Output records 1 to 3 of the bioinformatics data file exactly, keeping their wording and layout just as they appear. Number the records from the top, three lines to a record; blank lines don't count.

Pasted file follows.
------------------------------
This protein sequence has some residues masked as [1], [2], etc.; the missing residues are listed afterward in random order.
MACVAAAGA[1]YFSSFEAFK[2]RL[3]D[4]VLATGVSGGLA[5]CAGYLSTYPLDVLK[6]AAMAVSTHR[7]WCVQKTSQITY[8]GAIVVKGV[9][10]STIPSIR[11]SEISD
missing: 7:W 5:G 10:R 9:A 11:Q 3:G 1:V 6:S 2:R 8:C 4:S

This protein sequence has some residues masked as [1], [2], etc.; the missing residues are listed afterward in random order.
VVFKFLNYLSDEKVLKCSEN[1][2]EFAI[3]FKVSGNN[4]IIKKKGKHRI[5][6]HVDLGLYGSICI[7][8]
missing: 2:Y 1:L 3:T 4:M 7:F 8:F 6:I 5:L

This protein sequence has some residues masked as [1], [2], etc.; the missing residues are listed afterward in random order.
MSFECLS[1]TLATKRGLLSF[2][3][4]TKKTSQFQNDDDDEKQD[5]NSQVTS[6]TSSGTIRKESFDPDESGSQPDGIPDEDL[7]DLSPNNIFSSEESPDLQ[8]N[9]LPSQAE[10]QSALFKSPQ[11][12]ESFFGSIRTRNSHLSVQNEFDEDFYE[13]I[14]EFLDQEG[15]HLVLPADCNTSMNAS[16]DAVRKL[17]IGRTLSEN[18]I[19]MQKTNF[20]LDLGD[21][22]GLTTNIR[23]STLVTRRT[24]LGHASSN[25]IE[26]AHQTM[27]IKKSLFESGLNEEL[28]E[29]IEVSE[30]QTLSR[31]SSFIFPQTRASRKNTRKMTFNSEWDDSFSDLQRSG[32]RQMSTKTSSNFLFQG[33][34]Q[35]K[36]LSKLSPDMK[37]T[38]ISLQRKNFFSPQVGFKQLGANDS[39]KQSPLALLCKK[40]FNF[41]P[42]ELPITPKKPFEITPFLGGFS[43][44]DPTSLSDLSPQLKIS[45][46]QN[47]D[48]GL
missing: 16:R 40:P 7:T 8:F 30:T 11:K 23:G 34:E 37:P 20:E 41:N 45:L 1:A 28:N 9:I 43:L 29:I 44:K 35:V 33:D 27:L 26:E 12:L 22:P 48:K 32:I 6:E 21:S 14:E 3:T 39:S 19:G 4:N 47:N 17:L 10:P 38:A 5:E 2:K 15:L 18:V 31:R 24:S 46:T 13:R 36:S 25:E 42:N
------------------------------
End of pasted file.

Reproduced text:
This protein sequence has some residues masked as [1], [2], etc.; the missing residues are listed afterward in random order.
MACVAAAGA[1]YFSSFEAFK[2]RL[3]D[4]VLATGVSGGLA[5]CAGYLSTYPLDVLK[6]AAMAVSTHR[7]WCVQKTSQITY[8]GAIVVKGV[9][10]STIPSIR[11]SEISD
missing: 7:W 5:G 10:R 9:A 11:Q 3:G 1:V 6:S 2:R 8:C 4:S

This protein sequence has some residues masked as [1], [2], etc.; the missing residues are listed afterward in random order.
VVFKFLNYLSDEKVLKCSEN[1][2]EFAI[3]FKVSGNN[4]IIKKKGKHRI[5][6]HVDLGLYGSICI[7][8]
missing: 2:Y 1:L 3:T 4:M 7:F 8:F 6:I 5:L

This protein sequence has some residues masked as [1], [2], etc.; the missing residues are listed afterward in random order.
MSFECLS[1]TLATKRGLLSF[2][3][4]TKKTSQFQNDDDDEKQD[5]NSQVTS[6]TSSGTIRKESFDPDESGSQPDGIPDEDL[7]DLSPNNIFSSEESPDLQ[8]N[9]LPSQAE[10]QSALFKSPQ[11][12]ESFFGSIRTRNSHLSVQNEFDEDFYE[13]I[14]EFLDQEG[15]HLVLPADCNTSMNAS[16]DAVRKL[17]IGRTLSEN[18]I[19]MQKTNF[20]LDLGD[21][22]GLTTNIR[23]STLVTRRT[24]LGHASSN[25]IE[26]AHQTM[27]IKKSLFESGLNEEL[28]E[29]IEVSE[30]QTLSR[31]SSFIFPQTRASRKNTRKMTFNSEWDDSFSDLQRSG[32]RQMSTKTSSNFLFQG[33][34]Q[35]K[36]LSKLSPDMK[37]T[38]ISLQRKNFFSPQVGFKQLGANDS[39]KQSPLALLCKK[40]FNF[41]P[42]ELPITPKKPFEITPFLGGFS[43][44]DPTSLSDLSPQLKIS[45][46]QN[47]D[48]GL
missing: 16:R 40:P 7:T 8:F 30:T 11:K 23:G 34:E 37:P 20:E 41:N 45:L 1:A 28:N 9:I 43:L 29:I 44:K 35:V 33:D 27:L 26:E 12:L 22:P 48:K 32:I 6:E 21:S 14:E 3:T 39:S 19:G 4:N 47:N 17:L 10:P 38:A 5:E 2:K 15:L 18:V 31:R 24:S 46:T 13:R 36:S 25:E 42:N